• helps children focus better
  • improves literacy skills
  • provides non-stressful, non-judgmental environment
  • increases self-confidence
  • reduces self-consciousness

Free Classroom Pet Grant

The program was established by the Pet Care Trust with the knowledge that, while they are a valuable teaching tool, many teachers have very limited resources for the support of classroom animals.

With eight different grant types, each teacher has the opportunity to choose the grant that is right for him or her through a direct, no-hassle application on the Pets in the Classroom website (www.PetsintheClassroom.org). For more information, visit www.PetsintheClassroom.org.

And with over 90,000 grants having been issued since the program’s inception, nearly 4 million children have experienced these benefits thanks to the Pets in the Classroom grant program.

Grants are available in the following categories through your local Pet Supplies Plus store:

Tropical Fish                                               GloFish

Guinea Pig                                                   Hamster

Bearded Dragon                                          Hermit Crab

Petsmart Free Classroom Pet

Through the grant program, teachers have the option to obtain a pet through one of the program’s participating retailers- Petco, Petsmart, Pet Supermarket, Pet Supplies Plus, Petland, and Petland Discounts – or to purchase their pet through a local pet store through a rebate grant.

Pets in the Classroom Sustaining Grant

Past grant recipients are not eligible to receive funding for a new classroom pet but are welcome to apply for a sustaining grant, which provides up to $50 to maintain an existing classroom pet.

Pet Supplies for the Classroom Pet

We love our local Pet Supplies Plus. If you end up being the family that is the eventual forever home for your pet in the classroom, make sure you tell them that at Pet Supplies Plus. Some stores will give you a discount on supplies.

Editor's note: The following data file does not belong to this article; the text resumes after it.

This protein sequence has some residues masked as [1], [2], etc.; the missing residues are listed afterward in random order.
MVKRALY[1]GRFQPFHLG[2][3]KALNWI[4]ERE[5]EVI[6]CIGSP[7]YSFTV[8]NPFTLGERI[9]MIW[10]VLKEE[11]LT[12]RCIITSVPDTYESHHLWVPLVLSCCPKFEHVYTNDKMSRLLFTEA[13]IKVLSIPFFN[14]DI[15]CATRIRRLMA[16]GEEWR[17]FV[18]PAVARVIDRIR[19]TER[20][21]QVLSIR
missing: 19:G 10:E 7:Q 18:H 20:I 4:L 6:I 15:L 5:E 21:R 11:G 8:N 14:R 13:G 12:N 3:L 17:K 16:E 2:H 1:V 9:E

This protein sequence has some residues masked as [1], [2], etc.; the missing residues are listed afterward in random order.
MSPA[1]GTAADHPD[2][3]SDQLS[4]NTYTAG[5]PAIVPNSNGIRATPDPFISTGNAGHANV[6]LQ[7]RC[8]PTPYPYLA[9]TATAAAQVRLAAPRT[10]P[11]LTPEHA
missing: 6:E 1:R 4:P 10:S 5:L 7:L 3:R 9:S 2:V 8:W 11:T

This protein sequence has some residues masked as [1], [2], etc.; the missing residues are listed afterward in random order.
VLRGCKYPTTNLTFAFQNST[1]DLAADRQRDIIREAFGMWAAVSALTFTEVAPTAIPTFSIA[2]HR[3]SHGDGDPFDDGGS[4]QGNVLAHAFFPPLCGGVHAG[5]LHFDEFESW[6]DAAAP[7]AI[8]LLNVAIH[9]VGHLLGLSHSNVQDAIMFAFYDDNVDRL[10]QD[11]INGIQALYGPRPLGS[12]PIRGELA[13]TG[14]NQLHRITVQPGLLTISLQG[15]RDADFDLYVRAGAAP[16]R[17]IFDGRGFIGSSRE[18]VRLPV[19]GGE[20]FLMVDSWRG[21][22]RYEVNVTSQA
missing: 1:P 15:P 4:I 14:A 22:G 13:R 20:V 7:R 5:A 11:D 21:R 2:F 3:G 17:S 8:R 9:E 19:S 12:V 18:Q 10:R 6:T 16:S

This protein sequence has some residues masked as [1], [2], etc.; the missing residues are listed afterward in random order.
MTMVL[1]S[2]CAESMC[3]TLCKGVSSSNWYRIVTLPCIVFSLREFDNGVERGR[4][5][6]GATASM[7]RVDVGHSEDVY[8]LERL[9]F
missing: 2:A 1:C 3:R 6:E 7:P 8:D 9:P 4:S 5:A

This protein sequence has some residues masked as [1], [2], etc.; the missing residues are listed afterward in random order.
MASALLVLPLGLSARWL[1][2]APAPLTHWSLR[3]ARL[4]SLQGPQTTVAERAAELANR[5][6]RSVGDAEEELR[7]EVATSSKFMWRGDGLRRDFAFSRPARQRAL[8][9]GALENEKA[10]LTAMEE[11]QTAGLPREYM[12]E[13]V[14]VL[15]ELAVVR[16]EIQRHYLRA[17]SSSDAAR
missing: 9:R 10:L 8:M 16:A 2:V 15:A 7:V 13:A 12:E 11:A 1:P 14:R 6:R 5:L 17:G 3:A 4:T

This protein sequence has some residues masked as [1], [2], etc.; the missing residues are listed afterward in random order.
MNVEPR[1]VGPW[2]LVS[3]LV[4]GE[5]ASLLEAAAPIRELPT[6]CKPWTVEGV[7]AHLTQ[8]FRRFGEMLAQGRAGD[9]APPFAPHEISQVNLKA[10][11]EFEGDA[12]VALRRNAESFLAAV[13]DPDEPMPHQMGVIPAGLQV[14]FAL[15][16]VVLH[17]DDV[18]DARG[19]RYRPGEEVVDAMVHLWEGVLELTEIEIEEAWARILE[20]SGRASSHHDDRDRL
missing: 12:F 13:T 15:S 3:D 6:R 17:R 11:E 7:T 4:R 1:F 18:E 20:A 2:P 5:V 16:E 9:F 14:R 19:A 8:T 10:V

Talk to your child’s teacher and make sure that they are aware of this program. Maybe they have previously thought about having an animal but the cost was an issue. And, if you are interested in pet therapy, click the link for PAWS for People and see if maybe your school is appropriate for one of their reading programs or autism programs. Or, maybe you want to volunteer with your pet.

This opportunity is just too cute and too good to pass up!


  • Fine Motor Skills-Games, crafts and coloring activities are a great way to use and practice a child’s fine motor skills.
  • Speech and Language– Many parents seek out a language-rich environment for their child. Any activity can be an opportunity to use and repeat new words and language, mimicking sounds, new vocalizations and articulations.
  • Executive Functioning Skills– Depending on the game or activity, it can be an opportunity to practice executive functions such as working memory, sequencing, following directions, task initiation and more.
  • Handwriting and Fluency- This piggybacks onto the language skills a child needs, but with worksheets, coloring pages and games, they can be a low-risk opportunity to practice handwriting and fluency.
  • Practicing Previously Acquired Skills-Applying already acquired skills across all environments, bring the classroom teaching into the real world.
  • Sensory-Textures, sounds, taste, vestibular, interoception, anything!
  • Social Awareness-Practice traditional social skills in a safe environment, such as: joint attention, taking turns, reciprocating conversation, waiting politely, and more.
  • Gross Motor-If you’re in a new place, practice walking across uneven surfaces, new surfaces, inclines & declines, stairs, or increasing endurance.